MySQL has bolstered database sees since rendition 5.x. Perspectives are quite helpful in the event that you need to allude to values computed from expressions without composing the expressions each time you can recover them.
What is a view
A view is only a picture table or virtual table, which contains no information, which is crated for a base table. A view can be made by taking all qualities from the base table or by taking just chose values from base table.
How to access view contents
To access the view contents, refer to it like any other table. you can select some or all of its columns, add a where clause to restrict which rows to retrieve, use order by to sort rows and so forth.
View data update
If we perform any modifications in base table, then those modifications automatically effected in view and vice versa.
The CREATE VIEW statement creates a new view, or replaces an existing view if the OR REPLACE clause is given. If the view does not exist, CREATE OR REPLACE VIEW is the same as CREATE VIEW. If the view does exist, CREATE OR REPLACE VIEW is the same as ALTER VIEW.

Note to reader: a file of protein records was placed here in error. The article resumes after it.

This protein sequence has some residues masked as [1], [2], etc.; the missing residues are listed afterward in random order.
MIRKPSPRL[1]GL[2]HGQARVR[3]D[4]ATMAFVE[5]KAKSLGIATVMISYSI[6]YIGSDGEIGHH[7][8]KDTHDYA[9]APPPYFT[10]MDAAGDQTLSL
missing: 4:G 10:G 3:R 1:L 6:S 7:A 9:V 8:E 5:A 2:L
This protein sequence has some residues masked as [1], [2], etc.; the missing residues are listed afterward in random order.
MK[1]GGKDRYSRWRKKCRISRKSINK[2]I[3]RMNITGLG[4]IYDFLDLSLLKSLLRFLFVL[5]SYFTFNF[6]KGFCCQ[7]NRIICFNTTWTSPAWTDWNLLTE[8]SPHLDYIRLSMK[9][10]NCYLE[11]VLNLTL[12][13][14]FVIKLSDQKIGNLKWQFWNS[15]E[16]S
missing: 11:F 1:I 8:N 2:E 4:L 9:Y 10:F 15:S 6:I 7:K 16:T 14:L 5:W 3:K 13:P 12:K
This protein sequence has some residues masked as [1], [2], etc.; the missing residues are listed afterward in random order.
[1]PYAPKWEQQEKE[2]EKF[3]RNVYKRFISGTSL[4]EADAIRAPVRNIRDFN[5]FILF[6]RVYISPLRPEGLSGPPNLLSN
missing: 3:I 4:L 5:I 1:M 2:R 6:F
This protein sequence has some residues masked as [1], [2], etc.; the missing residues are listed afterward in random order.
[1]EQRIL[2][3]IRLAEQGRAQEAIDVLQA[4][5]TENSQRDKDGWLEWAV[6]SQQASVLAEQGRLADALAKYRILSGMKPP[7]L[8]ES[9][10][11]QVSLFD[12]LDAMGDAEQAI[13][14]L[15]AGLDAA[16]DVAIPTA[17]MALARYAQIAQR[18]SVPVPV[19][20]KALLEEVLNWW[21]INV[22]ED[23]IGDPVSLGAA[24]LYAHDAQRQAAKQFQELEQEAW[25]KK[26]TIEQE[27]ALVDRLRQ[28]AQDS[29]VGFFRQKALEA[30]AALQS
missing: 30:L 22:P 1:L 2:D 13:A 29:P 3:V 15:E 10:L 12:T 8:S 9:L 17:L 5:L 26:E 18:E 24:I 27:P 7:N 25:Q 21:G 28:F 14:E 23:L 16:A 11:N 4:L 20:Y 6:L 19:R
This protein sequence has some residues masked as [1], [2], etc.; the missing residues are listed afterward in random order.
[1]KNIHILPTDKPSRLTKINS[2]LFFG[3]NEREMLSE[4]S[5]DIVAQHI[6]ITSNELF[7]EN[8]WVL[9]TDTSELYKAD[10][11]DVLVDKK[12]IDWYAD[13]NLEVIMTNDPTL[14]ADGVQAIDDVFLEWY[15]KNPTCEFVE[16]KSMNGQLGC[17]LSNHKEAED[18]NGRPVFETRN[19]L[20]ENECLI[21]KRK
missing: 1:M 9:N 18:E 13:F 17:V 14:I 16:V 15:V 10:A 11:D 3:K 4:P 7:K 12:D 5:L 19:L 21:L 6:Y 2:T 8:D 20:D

MySQL allows you to create a view based on other views. In the SELECT statement of the view definition, you can refer to another view.
Syntax to create view:
CREATE VIEW VIEWNAME AS SELECT * FROM TABLENAME [WHERE_CONDITION_OR_OTHER_RULES]
Syntax to drop the view:
DROP VIEW VIEWNAME[..N]
You cannot create an index on a view. MySQL uses indexes of the underlying tables when you query data against the views that use the merge algorithm. For the views that use the temptable algorithm, indexes are not utilized when you query data against the views.